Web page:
Practice was miserable, and to top it all off I wasn’t any good at it. It was kind of like checking yourself into rehab and dredging up all your issues, recognizing what a mess you’ve made of your life, but then seriously doubting whether you’re capable of recovery at all. Now you’ve faced all your crap and it’ll feel even worse when you can’t actually change. Come to think of it, that probably happens often in recovery. In any case, it sucks.
Doubt and despair aren’t at all uncommon in intense Zen practice either, because many people describe going through a time where everything is bleak and tasteless. You really don’t want to mention this to people who are just encountering Zen, of course. Which is why I dreaded answering the front door of the Zen center during these miserable couple of years: I pictured some bright-eyed person showing up, as I had many years before, looking confused and slightly scared when I grumbled at them, “Get out while you still can.”
Here’s a poem that might evoke a little of my experience, written around this time:
DEATH OF AN IDEAL
the hope purged from my belly
can’t even point
to what’s been lost
in those moments I forget
that’s no longer there
some possibility that oriented my living
grief reaches even
Phoenix Rises from The Ashes of Despair
Why had my teacher named me Domyo, which means “bright way”? There was nothing bright about me for quite a while, it seemed. When I was home visiting family one Christmas, an old friend asked me, “Why are you doing this? It just seems to make you miserable.” I answered sincerely, “I can’t think of anything else.” After all, from my point of view at the time, my two choices were Zen practice or getting back on the conveyor belt to death. The latter was not an option.
Fortunately, a teacher usually gives a student a name that reflects both what they need to work on, and a potential they see in the student – a seed of something which can be nurtured. I started nurturing my seed of brightness during a particular meditation retreat, probably around 2003. I was at my lowest point of despair. Life, as usual, seemed meaningless, and my practice felt completely inadequate. A thought of killing myself passed through my mind, complete with a location and a method. I dwelt morbidly on the thought for a while but wasn’t tempted to act on it – primarily because the monastery I was at had just opened. I couldn’t bring myself to ruin their reputation with a grisly suicide during a retreat. So I sat, hunched over, permeated with pain and self-loathing… [If you are feeling suicidal, please read this poem, which I wrote later in practice]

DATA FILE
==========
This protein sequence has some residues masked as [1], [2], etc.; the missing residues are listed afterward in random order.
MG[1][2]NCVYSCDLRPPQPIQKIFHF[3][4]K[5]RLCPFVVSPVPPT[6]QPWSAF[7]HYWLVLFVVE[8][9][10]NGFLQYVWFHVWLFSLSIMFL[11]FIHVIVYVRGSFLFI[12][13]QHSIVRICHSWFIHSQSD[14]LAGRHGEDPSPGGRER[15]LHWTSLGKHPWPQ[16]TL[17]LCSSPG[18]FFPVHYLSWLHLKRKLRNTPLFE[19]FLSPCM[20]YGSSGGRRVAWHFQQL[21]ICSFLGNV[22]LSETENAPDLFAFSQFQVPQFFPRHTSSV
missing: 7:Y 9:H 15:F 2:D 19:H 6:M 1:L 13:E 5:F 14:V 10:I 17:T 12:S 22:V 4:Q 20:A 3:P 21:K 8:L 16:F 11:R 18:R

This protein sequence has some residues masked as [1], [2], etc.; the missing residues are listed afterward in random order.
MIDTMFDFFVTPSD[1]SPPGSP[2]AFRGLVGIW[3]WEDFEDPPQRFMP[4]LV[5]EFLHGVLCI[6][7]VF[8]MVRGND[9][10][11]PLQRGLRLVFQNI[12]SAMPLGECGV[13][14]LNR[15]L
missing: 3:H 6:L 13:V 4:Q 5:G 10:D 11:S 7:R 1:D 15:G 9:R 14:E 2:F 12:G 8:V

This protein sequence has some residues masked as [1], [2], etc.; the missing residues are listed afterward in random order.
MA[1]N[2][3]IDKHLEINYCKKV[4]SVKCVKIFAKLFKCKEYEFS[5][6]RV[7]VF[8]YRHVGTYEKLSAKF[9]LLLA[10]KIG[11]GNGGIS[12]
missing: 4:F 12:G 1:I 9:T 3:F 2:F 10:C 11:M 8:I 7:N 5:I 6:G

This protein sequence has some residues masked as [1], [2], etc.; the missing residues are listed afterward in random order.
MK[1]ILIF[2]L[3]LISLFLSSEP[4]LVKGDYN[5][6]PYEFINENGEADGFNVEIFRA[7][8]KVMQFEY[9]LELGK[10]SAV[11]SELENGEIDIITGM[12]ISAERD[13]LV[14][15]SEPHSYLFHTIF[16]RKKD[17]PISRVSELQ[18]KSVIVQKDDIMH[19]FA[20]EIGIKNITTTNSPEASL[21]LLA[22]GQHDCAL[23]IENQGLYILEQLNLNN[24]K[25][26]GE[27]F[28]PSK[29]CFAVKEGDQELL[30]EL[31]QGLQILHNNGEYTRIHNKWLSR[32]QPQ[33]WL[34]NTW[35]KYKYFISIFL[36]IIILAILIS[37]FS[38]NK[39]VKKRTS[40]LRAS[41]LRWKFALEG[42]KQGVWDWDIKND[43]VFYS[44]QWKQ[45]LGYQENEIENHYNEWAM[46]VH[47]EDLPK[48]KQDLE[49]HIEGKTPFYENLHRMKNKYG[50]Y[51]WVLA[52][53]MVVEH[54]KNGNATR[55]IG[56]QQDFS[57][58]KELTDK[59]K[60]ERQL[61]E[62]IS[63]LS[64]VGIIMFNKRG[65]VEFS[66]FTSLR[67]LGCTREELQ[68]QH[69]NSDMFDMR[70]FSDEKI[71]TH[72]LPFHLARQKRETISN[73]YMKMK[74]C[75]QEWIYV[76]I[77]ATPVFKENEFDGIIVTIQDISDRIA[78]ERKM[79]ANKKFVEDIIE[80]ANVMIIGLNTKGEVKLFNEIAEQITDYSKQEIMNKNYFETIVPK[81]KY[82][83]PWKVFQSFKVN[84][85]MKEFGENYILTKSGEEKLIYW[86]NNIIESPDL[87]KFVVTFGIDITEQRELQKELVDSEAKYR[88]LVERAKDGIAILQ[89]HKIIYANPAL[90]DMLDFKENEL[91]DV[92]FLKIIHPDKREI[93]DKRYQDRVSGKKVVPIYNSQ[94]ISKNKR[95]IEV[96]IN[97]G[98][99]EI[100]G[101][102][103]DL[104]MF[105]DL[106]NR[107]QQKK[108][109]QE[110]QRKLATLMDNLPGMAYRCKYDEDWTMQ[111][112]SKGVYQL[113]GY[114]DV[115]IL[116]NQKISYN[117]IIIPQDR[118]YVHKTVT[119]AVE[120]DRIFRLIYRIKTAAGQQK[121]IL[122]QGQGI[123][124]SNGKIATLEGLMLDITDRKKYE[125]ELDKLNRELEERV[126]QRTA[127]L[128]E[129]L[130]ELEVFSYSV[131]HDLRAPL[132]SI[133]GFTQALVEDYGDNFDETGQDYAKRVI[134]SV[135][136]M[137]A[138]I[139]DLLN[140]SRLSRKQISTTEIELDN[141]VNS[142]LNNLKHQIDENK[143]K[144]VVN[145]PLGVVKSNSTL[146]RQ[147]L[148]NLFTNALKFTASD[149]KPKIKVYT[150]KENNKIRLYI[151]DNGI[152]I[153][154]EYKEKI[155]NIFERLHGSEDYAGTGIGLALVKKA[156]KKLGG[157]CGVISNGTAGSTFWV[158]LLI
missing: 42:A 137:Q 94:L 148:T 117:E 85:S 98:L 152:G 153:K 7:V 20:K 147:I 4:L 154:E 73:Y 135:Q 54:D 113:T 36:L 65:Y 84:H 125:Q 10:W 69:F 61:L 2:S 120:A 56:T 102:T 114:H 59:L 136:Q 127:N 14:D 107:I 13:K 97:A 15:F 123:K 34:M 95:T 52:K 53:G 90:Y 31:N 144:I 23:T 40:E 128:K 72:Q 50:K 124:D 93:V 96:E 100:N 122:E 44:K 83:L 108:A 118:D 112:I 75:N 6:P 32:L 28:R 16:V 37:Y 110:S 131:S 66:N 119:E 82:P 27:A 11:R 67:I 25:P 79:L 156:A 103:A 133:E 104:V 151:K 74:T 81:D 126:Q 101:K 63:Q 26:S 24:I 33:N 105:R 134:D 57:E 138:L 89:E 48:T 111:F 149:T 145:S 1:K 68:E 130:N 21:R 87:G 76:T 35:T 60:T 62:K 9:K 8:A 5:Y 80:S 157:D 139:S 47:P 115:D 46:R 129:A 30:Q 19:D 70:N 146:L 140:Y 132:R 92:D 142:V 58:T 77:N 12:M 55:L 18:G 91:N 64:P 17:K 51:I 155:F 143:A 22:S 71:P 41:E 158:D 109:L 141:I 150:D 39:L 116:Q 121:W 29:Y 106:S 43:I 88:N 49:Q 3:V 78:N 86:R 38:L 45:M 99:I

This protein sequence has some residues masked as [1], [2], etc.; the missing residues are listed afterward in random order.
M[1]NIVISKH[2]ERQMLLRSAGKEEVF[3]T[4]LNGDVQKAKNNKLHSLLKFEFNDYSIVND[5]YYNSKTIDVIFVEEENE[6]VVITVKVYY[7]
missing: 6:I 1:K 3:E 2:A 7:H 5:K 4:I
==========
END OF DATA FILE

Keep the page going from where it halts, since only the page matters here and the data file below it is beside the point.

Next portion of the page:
Until, some time during the evening meditation session, I got so low that something awakened in me. Something lively rebelled against any notion of ending my life. Something powerful and pure in me wanted to live. And it wanted to live vigorously. It didn’t give a damn about life’s meaning or my practice or any of the self-centered hogwash I usually obsessed over.
I like to think of this moment as a beautiful, stunning phoenix arising from the ashes of my despair. The transformation was not based in anything. It had absolutely nothing to do with hope, or with suddenly seeing life as a great thing I couldn’t wait to embrace. Part of me wants to live no matter what. That’s just what life is. Since that moment, I have never contemplated suicide or sunk to that level of despair. I honor the phoenix within.
I need one more episode to finish my story through the remainder of my junior practice and to the point where I was transmitted as a teacher and decided to open my own Zen center. In that story I’ll share some more examples of transformative struggles and insights from my practice. All of my growth has been thus; I’ve never had one, big, so-called awakening experience. My teacher Kyogen used to say that it’s like some people are lotus flowers that suddenly open all at once, while others open slowly, one petal at a time. In the end, it doesn’t matter at all as long as the opening happens.